THIS YEAR’S intelligence authorization bill provided a little-noticed and dangerous expansion of a peculiar and unaccountable FBI investigative power. Last-minute efforts to modify the provision in conference committee failed, unfortunately, so the bureau now has more power to compel the production of certain business records in national security investigations, with no court oversight and in nearly total secrecy. The use of “national security letters” is not new, but in light of new authorities provided the FBI in the USA Patriot Act, Congress should be finding ways to curtail their use, not expand it.

National security letters are a form of administrative subpoena that permit the FBI to request from businesses records of, among other things, telephone and Internet activity or financial data from banks and other financial institutions bearing on investigative targets in counterintelligence or terrorism cases. These subpoenas are secret; the recipient cannot disclose having received one. And the letters can be issued by relatively low-level bureau officials without going to any court. In the Patriot Act, Congress made this process easier, removing the requirement that the FBI have specific facts linking the subject to a foreign power to justify each letter. Now, to issue a national security letter, the FBI merely has to certify that the information is “relevant” to a national security investigation. The only reason national security letters have not posed a significant threat to civil liberties is that they have applied only to relatively narrow categories of records.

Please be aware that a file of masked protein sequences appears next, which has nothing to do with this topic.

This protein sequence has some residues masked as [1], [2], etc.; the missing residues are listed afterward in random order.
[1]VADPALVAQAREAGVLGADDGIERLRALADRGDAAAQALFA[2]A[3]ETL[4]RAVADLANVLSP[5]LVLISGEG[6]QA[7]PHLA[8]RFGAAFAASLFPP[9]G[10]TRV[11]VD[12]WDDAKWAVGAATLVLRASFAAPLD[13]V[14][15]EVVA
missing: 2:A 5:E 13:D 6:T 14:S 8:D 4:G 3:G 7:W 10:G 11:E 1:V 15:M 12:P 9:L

That will now begin to change. The definition of “financial institution” in the new law is expanded to include insurance companies, pawnbrokers, dealers in precious metals, the Postal Service, casinos, travel agencies and more. The FBI, on the authority of individual supervisory agents, can now get any of these businesses to disclose its dealings with anyone if the bureau deems those records relevant to counterterrorism. This is more unchecked power than the agency ought to have…


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